Dunkeld - Blairgowrie Lochs
Location of Dunkeld - Blairgowrie Lochs SAC/SCI/cSAC
When undertaking an appropriate assessment of impacts at a site, all features of European importance (both primary and non-primary) need to be considered.
Annex I habitats that are a primary reason for selection of this site
|3130 Oligotrophic to mesotrophic standing waters with vegetation of the Littorelletea uniflorae and/or of the Isoëto-Nanojuncetea|
|This site, comprising five lochs along the Lunan Burn on the northern edge of the central Scottish lowlands, provides a natural example of gradually-increasing eutophy. The three upper lochs (Craiglush, Lowes and Butterstone) lie north of the Highland Boundary Fault with catchments which are predominantly upland and acidic; the lower lochs (Clunie and Marlee) lie south of the Fault with predominantly agricultural and more enriched catchments. The series provides examples of relatively unpolluted oligotrophic to mesotrophic loch types, which are rare and decreasing habitats in Britain, especially in the lowlands. The aquatic flora is exceptionally diverse, with the number of pondweeds Potamogeton spp. at Loch of the Lowes and Loch Clunie being outstanding. 1833 slender naiad Najas flexilis occurs in each of the lochs. The site also contains a very large number of plant species, including many of local or national rarity, and is notable for the extensive area of poor-fen.|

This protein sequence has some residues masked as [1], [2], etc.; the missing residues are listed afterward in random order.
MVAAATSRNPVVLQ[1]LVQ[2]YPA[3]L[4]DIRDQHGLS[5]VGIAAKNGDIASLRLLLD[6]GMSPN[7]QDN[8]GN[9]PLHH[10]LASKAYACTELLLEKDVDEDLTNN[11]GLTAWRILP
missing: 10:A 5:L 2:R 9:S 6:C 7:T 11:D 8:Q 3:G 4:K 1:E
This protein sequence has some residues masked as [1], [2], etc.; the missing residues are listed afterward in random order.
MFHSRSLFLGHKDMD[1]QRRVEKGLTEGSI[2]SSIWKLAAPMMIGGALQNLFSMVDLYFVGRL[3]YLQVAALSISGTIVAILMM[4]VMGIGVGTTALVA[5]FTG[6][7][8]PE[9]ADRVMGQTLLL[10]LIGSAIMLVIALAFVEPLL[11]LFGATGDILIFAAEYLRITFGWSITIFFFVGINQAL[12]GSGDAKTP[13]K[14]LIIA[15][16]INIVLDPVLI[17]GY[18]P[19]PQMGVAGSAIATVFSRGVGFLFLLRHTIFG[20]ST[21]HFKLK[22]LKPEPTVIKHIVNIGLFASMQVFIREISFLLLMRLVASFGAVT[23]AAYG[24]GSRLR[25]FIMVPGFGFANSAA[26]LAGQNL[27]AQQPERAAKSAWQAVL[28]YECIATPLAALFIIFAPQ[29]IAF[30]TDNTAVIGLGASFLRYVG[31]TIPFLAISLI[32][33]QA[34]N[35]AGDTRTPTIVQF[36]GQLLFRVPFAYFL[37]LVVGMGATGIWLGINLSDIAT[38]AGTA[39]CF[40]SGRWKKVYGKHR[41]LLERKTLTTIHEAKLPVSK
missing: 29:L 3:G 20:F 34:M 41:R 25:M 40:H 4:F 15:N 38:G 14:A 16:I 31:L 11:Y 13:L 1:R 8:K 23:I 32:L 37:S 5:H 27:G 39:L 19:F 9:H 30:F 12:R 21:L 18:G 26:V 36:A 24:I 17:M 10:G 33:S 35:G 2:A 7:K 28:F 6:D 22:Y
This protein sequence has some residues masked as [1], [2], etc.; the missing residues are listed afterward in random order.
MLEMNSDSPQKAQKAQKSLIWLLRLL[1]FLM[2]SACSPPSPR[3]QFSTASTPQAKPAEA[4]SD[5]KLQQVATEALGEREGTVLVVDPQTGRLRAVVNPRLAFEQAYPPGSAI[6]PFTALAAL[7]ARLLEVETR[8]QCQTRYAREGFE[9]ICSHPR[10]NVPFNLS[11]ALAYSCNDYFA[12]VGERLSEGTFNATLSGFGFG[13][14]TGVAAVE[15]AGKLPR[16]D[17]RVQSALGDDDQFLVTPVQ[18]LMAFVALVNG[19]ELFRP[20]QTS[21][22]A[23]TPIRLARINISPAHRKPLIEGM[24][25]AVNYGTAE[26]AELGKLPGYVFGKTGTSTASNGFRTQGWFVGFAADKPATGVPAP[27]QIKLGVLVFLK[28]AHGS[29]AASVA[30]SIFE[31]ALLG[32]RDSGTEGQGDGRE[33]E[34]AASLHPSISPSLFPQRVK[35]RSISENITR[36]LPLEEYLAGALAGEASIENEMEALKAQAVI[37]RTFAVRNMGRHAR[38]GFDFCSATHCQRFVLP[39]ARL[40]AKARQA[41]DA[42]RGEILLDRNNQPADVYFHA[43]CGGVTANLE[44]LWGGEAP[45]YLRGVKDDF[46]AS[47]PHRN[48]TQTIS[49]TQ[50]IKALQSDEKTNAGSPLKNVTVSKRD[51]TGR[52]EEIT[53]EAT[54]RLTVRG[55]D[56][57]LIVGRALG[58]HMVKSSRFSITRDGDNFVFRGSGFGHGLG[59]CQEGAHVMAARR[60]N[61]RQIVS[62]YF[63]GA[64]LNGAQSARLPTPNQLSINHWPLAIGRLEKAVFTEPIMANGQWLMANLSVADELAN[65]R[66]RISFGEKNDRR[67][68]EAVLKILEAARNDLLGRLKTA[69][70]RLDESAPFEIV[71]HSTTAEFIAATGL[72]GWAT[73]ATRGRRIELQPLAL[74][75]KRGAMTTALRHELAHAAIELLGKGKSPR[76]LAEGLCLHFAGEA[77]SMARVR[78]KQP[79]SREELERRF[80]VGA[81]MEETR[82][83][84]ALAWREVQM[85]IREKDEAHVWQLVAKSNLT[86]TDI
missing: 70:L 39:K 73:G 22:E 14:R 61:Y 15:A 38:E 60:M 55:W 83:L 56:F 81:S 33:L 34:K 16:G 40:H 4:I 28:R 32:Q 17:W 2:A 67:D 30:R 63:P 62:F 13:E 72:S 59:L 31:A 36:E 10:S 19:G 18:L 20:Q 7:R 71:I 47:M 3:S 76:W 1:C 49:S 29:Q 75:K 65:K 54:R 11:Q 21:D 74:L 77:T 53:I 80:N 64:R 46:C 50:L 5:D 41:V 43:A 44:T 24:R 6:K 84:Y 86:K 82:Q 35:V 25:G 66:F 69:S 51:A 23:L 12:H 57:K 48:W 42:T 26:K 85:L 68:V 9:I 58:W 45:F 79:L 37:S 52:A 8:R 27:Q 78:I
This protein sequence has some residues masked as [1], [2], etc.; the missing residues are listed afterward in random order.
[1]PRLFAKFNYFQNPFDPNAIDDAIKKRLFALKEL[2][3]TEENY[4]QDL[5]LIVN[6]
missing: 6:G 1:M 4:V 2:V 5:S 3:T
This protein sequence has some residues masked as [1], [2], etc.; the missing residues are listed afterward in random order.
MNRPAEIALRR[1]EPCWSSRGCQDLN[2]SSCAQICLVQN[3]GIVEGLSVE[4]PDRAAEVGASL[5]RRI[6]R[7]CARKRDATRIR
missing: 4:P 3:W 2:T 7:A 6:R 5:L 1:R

Annex I habitats present as a qualifying feature, but not a primary
reason for selection of this site
Annex II species that are a primary reason for selection of this site
|1833 Slender naiad Najas flexilis|
|This site contains the most easterly occurrence of slender naiad Najas flexilis on the Scottish mainland and is the second-largest known population. The site consists of a cluster of five lochs lying along a river valley – the Lochs of Butterstone, Craiglush and Lowes are about 5 km upstream of Lochs Clunie and Marlee. They are all mesotrophic waterbodies with a diverse macrophyte flora. Slender naiad has been recorded since the 19th century in the lochs, and it was present in all of them in 1994.|
Annex II species present as a qualifying feature, but not a primary
reason for site selection
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